I am trying to learn about running steppers but it's been quite frustrating.
I have used various sketches and some work better than others, but the main thing I notice is a lack of torque. A DC gear motor has way more torque...I can easily stop a stepper with my finger. I would think that if steppers are used in CNC they'd have plenty of torque.
Is an A4988 equivalent to an Easy Stepper? Should I use a bridge? I'm sorry if this post is not specific, but it would be quite difficult to list all the sketches and issues I've had. It just seems like it's hard to get consistent results and I run into one problem or anther. DC motors are so much easier...but i see steppers in so many applications and they seem to work very well.
Any gear motor is going to have more torque! A geared stepper motor would have lots of torque of course.
For any ungeared electric motor the torque is determined mainly by the volume of the rotor, so NEMA17
motors for instance go up to about 0.4Nm static (pull-out) torque (but dynamic torque is less always for a stepper)
Steppers have issues with resonance, and its vital to understand when you have resonance issues because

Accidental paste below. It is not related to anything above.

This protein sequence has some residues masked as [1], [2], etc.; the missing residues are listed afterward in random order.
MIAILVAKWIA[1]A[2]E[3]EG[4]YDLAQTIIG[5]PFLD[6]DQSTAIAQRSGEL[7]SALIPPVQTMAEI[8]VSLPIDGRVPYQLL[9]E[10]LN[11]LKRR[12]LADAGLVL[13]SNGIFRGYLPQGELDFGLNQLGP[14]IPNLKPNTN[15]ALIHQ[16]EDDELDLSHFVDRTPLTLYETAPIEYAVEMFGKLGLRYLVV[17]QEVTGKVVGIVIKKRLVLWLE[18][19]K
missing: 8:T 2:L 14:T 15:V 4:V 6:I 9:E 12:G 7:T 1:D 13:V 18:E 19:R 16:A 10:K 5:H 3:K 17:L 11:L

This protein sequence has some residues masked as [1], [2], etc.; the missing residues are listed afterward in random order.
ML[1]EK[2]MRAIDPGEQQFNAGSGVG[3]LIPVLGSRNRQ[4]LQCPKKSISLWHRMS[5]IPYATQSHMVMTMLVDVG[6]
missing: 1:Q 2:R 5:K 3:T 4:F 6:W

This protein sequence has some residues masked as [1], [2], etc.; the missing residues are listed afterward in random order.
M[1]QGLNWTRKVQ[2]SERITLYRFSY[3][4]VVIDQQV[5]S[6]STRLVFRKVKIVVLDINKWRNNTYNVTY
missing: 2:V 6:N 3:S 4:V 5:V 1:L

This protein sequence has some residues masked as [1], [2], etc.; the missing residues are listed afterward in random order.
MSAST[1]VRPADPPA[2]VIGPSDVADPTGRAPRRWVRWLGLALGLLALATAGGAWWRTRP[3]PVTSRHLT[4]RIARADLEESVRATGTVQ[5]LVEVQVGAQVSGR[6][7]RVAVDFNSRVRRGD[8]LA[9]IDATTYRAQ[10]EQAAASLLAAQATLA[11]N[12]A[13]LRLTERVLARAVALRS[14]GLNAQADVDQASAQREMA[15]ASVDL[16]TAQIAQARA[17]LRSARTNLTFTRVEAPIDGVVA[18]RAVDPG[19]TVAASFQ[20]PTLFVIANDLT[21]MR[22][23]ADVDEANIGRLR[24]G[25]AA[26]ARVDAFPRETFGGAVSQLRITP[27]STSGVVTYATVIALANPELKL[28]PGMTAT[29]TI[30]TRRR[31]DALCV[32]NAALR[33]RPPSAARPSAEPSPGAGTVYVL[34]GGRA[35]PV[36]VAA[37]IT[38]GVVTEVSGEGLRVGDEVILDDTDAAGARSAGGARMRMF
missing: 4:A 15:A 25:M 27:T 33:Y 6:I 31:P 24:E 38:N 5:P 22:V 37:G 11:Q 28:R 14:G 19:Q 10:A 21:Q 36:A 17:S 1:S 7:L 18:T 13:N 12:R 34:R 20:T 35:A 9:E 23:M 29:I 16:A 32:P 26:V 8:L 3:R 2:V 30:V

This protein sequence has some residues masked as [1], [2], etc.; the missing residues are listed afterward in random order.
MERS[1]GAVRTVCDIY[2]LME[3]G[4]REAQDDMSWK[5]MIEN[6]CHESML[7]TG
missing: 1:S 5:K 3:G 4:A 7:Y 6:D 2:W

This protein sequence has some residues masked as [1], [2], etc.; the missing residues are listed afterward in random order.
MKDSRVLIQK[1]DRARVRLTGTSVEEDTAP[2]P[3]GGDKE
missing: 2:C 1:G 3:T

it severely affects the performance of the motor. Using full steps is the worst possible way to drive a
stepper as it guarantees maximum amplitude at resonance, and it also very noisy. If the mechanical load
has no damping resonance will more of an issue (belt drives are heavily damped compared to lead-screw for
instance). A stepper motor without any load is going to misstep due to resonance really easily.
My advice is always use some degree of microstepping, say x4 or x8 or so, in the first instance, and
don't tune the top speed and acceleration without the actual mechanical load attached.
Most modern steppers are low impedance windings, these need a current-controlling driver, aka chopper
driver, which supplies constant current drive, not constant voltage like a pair of plain h-bridges.
With a chopper driver the higher the supply voltage the less the torque falls off with spindle speed, but with
steppers torque always falls off with speed, its a fact of life - often datasheets have a set of graphs of
dynamic torque v. speed for a range of supply voltages and conditions.
Unless you have a tiny tiny motor you must ramp the step rate up, like the AccelStepper library does, or
you will stall the motor trying to jump instantly to top speed.